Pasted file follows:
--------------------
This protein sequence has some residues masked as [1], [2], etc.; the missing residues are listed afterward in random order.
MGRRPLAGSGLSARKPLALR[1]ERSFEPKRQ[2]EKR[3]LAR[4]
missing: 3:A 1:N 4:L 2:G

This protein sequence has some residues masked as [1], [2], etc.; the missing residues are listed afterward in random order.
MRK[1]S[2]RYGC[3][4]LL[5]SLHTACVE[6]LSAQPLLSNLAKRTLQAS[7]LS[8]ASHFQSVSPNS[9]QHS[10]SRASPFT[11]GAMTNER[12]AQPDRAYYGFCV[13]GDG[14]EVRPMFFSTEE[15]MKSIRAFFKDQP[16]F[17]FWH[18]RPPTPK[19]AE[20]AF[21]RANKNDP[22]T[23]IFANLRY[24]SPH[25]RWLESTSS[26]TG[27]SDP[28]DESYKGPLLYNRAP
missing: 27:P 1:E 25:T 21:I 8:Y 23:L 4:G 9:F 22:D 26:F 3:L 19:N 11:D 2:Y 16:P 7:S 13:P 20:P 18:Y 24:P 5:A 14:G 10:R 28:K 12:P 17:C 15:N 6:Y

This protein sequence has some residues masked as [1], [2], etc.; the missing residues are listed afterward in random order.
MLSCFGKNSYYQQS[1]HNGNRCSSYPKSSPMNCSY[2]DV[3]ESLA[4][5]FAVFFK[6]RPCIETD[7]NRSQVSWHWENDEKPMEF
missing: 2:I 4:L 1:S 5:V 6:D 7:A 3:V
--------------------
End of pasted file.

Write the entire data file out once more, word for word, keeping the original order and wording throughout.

This protein sequence has some residues masked as [1], [2], etc.; the missing residues are listed afterward in random order.
MGRRPLAGSGLSARKPLALR[1]ERSFEPKRQ[2]EKR[3]LAR[4]
missing: 3:A 1:N 4:L 2:G

This protein sequence has some residues masked as [1], [2], etc.; the missing residues are listed afterward in random order.
MRK[1]S[2]RYGC[3][4]LL[5]SLHTACVE[6]LSAQPLLSNLAKRTLQAS[7]LS[8]ASHFQSVSPNS[9]QHS[10]SRASPFT[11]GAMTNER[12]AQPDRAYYGFCV[13]GDG[14]EVRPMFFSTEE[15]MKSIRAFFKDQP[16]F[17]FWH[18]RPPTPK[19]AE[20]AF[21]RANKNDP[22]T[23]IFANLRY[24]SPH[25]RWLESTSS[26]TG[27]SDP[28]DESYKGPLLYNRAP
missing: 27:P 1:E 25:T 21:I 8:Y 23:L 4:G 9:F 22:D 26:F 3:L 19:N 11:D 2:Y 16:P 7:S 13:P 20:P 18:Y 24:P 5:A 14:G 10:R 28:K 12:P 17:C 15:N 6:Y

This protein sequence has some residues masked as [1], [2], etc.; the missing residues are listed afterward in random order.
MLSCFGKNSYYQQS[1]HNGNRCSSYPKSSPMNCSY[2]DV[3]ESLA[4][5]FAVFFK[6]RPCIETD[7]NRSQVSWHWENDEKPMEF
missing: 2:I 4:L 1:S 5:V 6:D 7:A 3:V